Hoping to cash in on soaring natural gas prices, Taylor Recycling Facility plans to create a first-of-its-kind garbage-to-energy plant that it says would help the environment, create inexpensive gas and give the company a financial windfall.
Nov. 16MONTGOMERY, N.Y. Hoping to cash in on soaring natural gas prices, Taylor Recycling Facility plans to create a first-of-its-kind garbage-to-energy plant that it says would help the environment, create inexpensive gas and give the company a financial windfall.
The plant, proposed for its current Montgomery site would heat organic debris, such as wood chips, then use a process that would convert them into gas to create electricity.
"We're getting paid to take the waste, then create the fuel," said company Chairman Jim Taylor. "And we can sell it for 10 percent less than market price." Currently, the Montgomery plant recycles 97-percent of the construction and demolition debris it receives, company officials said. By converting garbage to energy, it could reuse nearly 100 percent of this debris.
It could create significantly more gas, still, if it added garbage to the debris the Montgomery site accepts.
"We're not yet proposing taking in garbage," Taylor said. His company unsuccessfully pursued a fiercely opposed plan in 1999 that would have brought 6,000 tons a day of garbage to a Newburgh transfer station.
Bringing garbage to Orange County has never proved popular or, so far, workable. Masada has fought for over a decade to build a waste-to-ethanol plant that would bring garbage to Middletown and convert it to ethanol.
Taylor, a political insider, outlined his proposal yesterday to state and local officials at his Neelytown road plant. Taylor served as an alternate delegate for the Republican convention in New York City was a former member of the Orange County Republican Committee and past chairman of the City of Newburgh Republican committee. Guests at his presentation included Sen. William Larkin, R-C-Cornwall-on-Hudson, Assemblywoman Nancy Calhoun, R-C-I-Blooming Grove, and Montgomery town Supervisor Susan Cockburn.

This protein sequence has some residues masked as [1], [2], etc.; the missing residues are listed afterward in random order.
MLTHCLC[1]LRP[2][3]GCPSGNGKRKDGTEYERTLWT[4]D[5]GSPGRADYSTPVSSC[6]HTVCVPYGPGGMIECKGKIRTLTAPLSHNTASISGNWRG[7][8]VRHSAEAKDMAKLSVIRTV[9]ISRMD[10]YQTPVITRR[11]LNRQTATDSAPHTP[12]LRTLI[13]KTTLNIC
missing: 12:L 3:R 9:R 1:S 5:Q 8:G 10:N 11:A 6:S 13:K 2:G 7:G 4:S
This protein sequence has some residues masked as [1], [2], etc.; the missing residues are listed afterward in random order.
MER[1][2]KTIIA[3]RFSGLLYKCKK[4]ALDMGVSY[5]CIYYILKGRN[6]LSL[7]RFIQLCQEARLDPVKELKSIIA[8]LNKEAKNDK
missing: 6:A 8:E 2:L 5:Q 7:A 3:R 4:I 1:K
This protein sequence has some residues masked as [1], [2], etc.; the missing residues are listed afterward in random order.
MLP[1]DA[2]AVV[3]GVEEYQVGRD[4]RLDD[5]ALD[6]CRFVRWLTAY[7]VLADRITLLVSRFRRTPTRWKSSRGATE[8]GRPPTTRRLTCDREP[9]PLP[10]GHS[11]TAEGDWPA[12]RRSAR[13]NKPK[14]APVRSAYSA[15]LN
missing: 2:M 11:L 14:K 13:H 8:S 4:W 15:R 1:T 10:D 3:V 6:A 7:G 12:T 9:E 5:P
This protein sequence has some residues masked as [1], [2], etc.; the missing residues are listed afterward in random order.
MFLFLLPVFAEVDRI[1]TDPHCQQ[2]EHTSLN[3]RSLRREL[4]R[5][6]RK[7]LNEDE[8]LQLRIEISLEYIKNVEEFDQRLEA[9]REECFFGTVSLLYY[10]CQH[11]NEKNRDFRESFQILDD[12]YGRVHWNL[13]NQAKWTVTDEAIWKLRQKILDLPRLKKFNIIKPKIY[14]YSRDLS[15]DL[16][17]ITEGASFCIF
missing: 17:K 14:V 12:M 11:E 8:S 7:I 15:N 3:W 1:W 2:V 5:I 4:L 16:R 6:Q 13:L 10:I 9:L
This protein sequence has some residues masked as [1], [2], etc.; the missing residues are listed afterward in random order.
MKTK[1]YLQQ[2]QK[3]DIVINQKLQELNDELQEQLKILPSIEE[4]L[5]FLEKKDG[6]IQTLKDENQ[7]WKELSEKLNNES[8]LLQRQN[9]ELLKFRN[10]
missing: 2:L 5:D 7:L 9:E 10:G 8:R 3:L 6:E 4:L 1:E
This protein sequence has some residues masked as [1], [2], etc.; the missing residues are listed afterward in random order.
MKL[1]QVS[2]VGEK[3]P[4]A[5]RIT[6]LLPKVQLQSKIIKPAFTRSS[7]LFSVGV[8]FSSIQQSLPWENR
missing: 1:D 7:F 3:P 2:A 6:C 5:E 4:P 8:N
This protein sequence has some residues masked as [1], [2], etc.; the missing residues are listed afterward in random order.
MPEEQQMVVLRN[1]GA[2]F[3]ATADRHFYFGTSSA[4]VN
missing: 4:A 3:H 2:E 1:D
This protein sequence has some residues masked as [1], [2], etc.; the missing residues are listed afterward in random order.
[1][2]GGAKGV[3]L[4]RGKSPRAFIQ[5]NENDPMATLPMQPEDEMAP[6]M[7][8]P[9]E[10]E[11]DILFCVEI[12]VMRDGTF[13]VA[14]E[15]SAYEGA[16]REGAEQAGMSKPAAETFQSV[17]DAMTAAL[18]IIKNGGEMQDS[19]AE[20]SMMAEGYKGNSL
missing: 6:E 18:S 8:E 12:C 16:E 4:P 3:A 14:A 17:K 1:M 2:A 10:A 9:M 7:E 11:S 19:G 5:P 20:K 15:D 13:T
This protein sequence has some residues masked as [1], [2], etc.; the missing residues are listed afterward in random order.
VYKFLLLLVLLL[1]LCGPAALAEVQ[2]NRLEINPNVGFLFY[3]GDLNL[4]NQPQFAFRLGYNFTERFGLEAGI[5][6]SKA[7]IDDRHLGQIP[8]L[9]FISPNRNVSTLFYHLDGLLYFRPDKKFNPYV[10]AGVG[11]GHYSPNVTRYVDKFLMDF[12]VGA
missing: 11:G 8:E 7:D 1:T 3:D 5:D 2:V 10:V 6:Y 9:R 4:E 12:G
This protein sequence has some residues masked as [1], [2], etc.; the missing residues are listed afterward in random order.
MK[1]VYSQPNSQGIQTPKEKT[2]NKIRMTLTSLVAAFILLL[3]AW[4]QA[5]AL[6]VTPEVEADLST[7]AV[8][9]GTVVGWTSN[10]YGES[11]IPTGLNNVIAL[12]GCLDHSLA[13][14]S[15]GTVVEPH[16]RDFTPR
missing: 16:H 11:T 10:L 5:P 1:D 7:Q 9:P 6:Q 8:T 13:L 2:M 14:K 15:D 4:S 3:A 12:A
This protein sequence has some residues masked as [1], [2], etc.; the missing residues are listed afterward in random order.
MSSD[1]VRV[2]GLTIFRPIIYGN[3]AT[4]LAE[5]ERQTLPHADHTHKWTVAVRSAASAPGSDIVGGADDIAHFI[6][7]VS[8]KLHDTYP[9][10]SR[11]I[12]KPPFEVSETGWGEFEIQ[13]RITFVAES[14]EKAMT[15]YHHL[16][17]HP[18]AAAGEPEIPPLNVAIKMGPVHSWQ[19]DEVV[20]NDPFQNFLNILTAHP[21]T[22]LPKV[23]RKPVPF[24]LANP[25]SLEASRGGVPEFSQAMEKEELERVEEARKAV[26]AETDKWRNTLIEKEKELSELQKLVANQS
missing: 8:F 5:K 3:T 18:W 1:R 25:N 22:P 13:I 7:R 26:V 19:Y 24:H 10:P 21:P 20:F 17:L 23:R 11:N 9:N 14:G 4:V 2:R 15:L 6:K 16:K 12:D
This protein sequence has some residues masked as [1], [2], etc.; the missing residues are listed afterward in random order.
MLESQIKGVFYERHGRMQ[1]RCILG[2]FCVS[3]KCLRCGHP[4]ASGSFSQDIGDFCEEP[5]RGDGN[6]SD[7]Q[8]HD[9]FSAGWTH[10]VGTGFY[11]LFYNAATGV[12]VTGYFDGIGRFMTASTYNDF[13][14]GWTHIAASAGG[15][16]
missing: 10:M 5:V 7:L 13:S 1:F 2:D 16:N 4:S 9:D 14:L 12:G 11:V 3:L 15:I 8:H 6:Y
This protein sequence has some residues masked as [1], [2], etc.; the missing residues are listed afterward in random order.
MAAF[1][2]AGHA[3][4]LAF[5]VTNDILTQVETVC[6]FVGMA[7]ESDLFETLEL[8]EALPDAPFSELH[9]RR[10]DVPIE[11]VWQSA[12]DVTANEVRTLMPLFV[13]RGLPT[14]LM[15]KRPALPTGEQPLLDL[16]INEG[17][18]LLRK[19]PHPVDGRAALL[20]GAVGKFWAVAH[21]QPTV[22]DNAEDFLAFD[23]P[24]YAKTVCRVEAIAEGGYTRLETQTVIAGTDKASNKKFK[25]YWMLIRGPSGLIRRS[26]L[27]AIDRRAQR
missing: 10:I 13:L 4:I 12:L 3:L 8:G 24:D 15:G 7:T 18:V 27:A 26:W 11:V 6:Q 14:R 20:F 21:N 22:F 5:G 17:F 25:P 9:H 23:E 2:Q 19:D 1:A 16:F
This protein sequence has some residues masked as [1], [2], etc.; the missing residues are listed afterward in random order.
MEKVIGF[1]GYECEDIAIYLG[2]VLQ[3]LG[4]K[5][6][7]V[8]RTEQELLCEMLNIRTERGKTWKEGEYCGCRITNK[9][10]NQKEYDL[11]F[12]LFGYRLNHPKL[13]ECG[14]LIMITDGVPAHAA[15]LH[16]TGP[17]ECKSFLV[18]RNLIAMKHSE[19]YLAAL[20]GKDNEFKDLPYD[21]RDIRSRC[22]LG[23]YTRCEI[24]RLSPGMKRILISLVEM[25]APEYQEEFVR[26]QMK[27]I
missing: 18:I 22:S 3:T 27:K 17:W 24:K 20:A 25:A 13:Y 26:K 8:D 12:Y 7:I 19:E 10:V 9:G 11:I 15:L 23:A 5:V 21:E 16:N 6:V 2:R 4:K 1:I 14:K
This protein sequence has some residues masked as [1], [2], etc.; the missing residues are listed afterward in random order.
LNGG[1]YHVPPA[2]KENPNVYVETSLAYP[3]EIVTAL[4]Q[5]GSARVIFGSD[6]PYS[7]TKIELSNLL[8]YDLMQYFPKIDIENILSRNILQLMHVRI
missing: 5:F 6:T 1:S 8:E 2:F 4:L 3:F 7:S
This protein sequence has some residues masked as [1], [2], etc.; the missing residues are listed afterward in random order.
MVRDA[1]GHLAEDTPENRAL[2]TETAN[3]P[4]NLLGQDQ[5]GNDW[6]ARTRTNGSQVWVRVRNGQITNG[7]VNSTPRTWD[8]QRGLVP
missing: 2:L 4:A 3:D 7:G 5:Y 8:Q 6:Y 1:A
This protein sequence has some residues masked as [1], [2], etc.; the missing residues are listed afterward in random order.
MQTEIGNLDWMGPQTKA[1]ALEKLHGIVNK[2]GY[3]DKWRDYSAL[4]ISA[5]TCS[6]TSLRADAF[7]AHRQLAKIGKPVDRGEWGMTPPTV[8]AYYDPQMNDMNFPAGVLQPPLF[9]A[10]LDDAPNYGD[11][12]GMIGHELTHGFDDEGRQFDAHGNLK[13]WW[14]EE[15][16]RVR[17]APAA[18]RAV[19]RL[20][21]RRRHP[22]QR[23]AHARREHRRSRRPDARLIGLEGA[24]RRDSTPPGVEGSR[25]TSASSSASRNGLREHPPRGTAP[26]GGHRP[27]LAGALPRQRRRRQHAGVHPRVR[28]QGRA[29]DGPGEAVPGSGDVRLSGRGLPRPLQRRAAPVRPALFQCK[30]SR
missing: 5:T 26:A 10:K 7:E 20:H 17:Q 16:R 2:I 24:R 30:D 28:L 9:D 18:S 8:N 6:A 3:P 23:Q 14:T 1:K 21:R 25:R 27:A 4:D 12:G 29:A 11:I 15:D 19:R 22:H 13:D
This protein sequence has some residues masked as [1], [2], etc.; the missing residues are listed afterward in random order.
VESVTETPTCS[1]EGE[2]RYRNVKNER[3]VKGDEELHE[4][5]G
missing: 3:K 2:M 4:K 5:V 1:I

Currently, landfills capture about 30 percent of greenhouse-effect-producing methane gas. The remainder seeps into the atmosphere. If successful and if adopted widely, Taylor's plan could eliminate the need for many new landfills.
"This is the closest solution to the issue of garbage than anything else I've come across," Cockburn said after the meeting.
The United States Department of Energy successfully test-ran this biomass to energy program at Battelle Memorial Institute labs in Columbus, Ohio, and Burlington, Vt., back in the late 1990s, spokespersons for Battelle said.
Over the past five years, natural gas prices have more than tripled. So, Taylor said he invested over $2 million studying how to implement the process at its sites. He is negotiating with a financial partner, whose name he declined to disclose, who would help finance the possible $100 million plant and corporate center. He hopes to obtain site plan permits from the town of Montgomery and air and solid waste permits from the Department of Environmental Conservation by early next year.
"This technology will change the way the world handles its waste disposal," Taylor said.
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